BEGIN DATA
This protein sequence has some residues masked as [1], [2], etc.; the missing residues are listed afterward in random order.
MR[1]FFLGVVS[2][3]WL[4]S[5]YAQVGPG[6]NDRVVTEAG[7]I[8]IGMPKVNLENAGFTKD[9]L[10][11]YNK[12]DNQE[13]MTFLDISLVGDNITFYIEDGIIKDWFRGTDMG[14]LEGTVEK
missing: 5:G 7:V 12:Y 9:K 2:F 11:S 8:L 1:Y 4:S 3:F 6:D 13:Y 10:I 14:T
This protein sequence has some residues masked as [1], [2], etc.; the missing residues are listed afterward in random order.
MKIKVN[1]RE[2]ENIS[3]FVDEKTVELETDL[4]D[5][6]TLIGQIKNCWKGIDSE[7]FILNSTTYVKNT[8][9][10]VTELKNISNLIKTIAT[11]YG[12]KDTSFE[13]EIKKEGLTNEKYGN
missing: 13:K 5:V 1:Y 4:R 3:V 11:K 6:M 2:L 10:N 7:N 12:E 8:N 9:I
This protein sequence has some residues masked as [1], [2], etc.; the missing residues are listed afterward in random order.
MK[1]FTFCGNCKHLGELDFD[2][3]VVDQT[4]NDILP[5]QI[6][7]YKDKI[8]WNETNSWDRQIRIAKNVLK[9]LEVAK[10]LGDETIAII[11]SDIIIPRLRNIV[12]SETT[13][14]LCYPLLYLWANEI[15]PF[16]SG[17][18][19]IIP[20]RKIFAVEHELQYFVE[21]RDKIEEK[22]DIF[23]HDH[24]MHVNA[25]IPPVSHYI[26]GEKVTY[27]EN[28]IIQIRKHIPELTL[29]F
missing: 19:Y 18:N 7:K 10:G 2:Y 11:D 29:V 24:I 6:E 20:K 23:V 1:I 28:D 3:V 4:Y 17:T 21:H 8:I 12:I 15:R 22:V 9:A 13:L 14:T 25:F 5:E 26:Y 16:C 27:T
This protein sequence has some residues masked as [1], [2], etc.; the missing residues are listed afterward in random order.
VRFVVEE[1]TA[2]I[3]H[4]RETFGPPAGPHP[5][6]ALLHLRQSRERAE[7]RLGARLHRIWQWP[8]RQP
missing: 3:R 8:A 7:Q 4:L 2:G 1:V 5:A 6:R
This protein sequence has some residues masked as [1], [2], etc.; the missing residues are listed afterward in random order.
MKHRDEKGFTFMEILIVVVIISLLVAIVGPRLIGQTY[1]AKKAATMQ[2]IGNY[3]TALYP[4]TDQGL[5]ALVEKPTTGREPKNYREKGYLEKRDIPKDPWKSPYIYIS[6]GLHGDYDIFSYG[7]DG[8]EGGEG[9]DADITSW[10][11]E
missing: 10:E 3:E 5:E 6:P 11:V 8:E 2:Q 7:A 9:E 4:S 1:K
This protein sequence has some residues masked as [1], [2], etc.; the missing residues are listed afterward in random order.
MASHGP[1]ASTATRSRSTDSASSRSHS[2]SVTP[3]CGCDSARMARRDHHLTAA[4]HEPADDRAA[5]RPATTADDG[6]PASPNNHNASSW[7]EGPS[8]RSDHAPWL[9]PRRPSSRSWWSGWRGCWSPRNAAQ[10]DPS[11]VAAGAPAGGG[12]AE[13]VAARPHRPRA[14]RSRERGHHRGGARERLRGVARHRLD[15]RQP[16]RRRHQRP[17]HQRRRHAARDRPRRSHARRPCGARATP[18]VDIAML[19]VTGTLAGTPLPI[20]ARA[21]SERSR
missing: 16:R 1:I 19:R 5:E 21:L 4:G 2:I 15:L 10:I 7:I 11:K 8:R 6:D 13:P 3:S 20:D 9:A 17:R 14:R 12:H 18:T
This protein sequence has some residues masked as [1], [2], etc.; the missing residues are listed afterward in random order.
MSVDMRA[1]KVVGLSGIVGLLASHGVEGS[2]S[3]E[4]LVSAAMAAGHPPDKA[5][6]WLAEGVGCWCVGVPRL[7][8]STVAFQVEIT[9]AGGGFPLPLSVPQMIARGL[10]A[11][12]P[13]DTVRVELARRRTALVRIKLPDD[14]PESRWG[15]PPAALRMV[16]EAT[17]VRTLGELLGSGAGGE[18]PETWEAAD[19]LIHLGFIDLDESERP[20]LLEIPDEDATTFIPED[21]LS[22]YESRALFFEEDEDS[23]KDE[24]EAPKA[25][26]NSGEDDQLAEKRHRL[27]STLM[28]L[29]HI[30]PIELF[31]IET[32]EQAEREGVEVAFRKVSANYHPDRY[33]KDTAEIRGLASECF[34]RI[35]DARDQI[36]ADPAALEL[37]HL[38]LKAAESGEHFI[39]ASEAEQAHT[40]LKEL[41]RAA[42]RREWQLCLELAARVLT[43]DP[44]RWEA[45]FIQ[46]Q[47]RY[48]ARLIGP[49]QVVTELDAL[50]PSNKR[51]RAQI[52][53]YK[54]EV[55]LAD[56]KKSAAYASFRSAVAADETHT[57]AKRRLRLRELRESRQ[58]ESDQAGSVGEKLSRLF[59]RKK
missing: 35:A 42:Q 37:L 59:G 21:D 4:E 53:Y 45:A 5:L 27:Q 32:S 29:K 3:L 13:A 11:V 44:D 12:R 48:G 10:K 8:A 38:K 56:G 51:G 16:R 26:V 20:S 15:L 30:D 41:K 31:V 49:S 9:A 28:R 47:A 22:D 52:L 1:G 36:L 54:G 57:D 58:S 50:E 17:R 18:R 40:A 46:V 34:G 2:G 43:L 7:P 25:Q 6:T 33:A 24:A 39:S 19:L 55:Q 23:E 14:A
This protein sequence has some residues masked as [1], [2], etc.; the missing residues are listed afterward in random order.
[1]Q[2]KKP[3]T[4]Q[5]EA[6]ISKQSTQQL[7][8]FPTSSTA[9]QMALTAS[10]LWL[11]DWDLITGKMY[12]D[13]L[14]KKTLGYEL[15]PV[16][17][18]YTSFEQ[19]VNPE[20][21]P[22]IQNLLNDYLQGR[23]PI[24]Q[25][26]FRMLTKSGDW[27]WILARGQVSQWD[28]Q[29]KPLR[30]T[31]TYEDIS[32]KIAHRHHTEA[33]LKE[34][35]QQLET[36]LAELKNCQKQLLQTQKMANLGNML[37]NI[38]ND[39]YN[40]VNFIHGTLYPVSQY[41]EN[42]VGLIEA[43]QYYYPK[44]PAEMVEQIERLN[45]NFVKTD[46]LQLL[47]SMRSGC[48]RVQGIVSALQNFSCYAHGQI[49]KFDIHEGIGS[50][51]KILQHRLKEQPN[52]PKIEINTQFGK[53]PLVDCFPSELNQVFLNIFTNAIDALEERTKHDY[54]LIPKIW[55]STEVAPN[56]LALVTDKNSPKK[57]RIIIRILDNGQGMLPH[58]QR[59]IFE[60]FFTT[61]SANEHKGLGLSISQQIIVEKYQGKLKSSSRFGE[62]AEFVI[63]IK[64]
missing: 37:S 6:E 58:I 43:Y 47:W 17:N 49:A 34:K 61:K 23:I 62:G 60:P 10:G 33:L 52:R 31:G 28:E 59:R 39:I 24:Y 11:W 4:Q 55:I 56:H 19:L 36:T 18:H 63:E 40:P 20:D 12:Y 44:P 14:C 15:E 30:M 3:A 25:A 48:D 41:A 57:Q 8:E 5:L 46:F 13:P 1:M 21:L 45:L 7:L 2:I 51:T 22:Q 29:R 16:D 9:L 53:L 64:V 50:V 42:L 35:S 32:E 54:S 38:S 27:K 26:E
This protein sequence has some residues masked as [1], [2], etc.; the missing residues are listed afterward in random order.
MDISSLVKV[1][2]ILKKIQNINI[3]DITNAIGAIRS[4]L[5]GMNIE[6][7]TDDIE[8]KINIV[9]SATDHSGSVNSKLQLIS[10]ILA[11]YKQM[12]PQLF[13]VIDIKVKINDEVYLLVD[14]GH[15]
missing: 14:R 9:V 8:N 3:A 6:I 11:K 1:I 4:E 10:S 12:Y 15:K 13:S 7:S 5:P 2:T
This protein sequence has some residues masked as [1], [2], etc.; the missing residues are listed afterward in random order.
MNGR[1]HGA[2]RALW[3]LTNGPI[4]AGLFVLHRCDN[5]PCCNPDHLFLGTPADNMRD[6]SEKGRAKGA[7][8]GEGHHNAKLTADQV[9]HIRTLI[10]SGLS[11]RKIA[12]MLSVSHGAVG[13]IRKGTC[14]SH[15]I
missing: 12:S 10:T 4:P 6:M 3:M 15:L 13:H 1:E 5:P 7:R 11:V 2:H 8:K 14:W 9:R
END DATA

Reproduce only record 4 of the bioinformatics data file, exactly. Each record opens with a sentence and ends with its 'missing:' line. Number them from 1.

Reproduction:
This protein sequence has some residues masked as [1], [2], etc.; the missing residues are listed afterward in random order.
VRFVVEE[1]TA[2]I[3]H[4]RETFGPPAGPHP[5][6]ALLHLRQSRERAE[7]RLGARLHRIWQWP[8]RQP
missing: 3:R 8:A 7:Q 4:L 2:G 1:V 5:A 6:R